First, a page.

Mr Buthelezi said that he agreed transformation had to be legislated. There was no debate about it. He was concerned that the industry was implementing things which were not laws. He wanted to know what BBC and PGC’s experience was with National Treasury and whether there was interaction as most things they were raising had not been incorporated into the Bill. .

Mr Sebulela said that BBC had regular interaction with National Treasury. However, it was by default that BBC found out about the Insurance Bill as National Treasury did not let them know.

Mr Mabe said that he felt this was a window-dressing exercise since the black insurance companies were talking about things which were already implemented. The Committee might have to meet with the CEO’s of the big five banks and give them an opportunity to reply. He wanted to understand the cause of the problem. He was concerned that some presenters were saying that the Bill did not pass constitutional muster because it pointed to parliamentarians. There was a need for clarity with regards to what had to be done. The issue of the banking sector and auditing firms kept coming up.

Mr Topham said that transformation was a big problem internationally as well as in South Africa and it had to be fixed. He suggested that the role-players submit specific recommendations such as proposals to discount on capital adequacy and annual fees. He agreed that 1% of the insurance industry was controlled by black companies but it did not mean that 1% of insurers were owned by black companies. It was important to measure progress in the whole financial sector.  He agreed with issues on the designated auditor and actuaries and over regulation was hurting transformation since IRBA was already the regulating authority for auditors. It was also affecting smaller practices in South Africa. In South Africa there was an anomaly whereby big black auditing companies were already in the playing field but more could be done. PWC was a level 1 BBBEE firm. He said that the issue raised by Mr Cilliers seemed like a commercial concern. If it happened today then the FAIS Act would apply. However, the proposal Mr Cilliers was making would cost the industry a lot of money and therefore he felt it could not be done. 

Ms Tobias said that the case of Mr Cilliers indicated the role of insurance brokers and how they caused the insurance industry a headache. She wanted PGC and BBC to provide a list of clauses which could be challenged constitutionally. Most issues such as the time it took for licensing were regulatory issues and not legislative. When stating that the Bill was unconstitutional the presenters had to provide evidence.

The Chairperson said that it was about finding the right balance. Most things BBC and PGC raised were related to regulations and he urged them to take it forward on their own through the right platforms. He urged civil society not to say that the Bill was unconstitutional as no Bill could come through Parliament without it being constitutionally sound. They could say they disagreed with the Bill but then they also had to come with an opinion. He did not want them to equate transformation with de-racialization. He told Mr Cilliers that he agreed with Mr Topham. It would be impossible to retrospectively pass such legislation. His case already went to the Ombudsman which was the highest authority and there was not much the Committee could do for him but ensure that someone in a similar position did not experience the same thing.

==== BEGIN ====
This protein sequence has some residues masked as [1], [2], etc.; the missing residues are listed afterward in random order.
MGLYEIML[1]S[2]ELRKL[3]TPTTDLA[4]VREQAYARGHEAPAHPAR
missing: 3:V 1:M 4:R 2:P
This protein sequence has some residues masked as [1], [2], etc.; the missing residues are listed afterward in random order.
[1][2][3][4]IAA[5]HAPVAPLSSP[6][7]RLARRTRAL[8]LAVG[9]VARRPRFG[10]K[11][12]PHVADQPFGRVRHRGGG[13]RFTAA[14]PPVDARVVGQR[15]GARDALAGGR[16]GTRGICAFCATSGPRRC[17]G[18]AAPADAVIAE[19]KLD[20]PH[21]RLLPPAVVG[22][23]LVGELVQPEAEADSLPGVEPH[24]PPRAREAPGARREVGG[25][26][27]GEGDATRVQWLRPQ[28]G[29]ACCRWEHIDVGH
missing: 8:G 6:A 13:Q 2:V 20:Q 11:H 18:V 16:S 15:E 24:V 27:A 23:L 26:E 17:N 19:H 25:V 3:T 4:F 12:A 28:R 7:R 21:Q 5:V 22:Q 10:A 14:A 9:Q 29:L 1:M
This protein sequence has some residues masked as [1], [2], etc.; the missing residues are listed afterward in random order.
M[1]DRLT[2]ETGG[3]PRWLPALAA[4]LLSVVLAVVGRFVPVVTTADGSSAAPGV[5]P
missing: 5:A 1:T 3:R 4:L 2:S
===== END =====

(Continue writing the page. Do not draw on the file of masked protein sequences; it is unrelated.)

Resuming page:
Mr Shivambu said that presenters had to propose concrete changes that had to be made to legislation.

Mr Mdletshe said that PCG would come back to Parliament and propose implementation to what should be the position in the future.

Ms Rosenberg said that ASISA would work with BBC and PGC as all members were treated equally. It always expressed the minority view and put it forward in submissions. Workers Life was a member of ASISA and it would be helpful to understand the issues of what was happening.

Ms Pearson said that it was not only 1% of the insurance industry which was black-owned but rather around 23% of short-term insurance which was black-owned. There were strict targets set in terms of the insurance sector. It would come with figures at a next opportunity.

The Chairperson said that a meeting would be set for 14 March which would allow for the beginning of a new phase. The Committee might have more hearings and everyone had to make concrete submissions.

Mr Jonathan Dixon, Deputy Executive Officer, FSB, said that transformation was a priority. Consultation was possible but how far could it go? There was a total of 7 years of consultation done on the Bill and he agreed that more could be done for it to take place. The FSB was truly behind transformation and de-racialisation. Some things were limited by the regulatory framework but should not be changed at the expense of the policyholder.

The Chairperson said that the protection of the policyholder should not become the excuse for a lack of transformation. He urged all stakeholders to meet with one another and with National Treasury to bridge the gap. Ultimately it would be Parliament who decided.

The meeting was adjourned.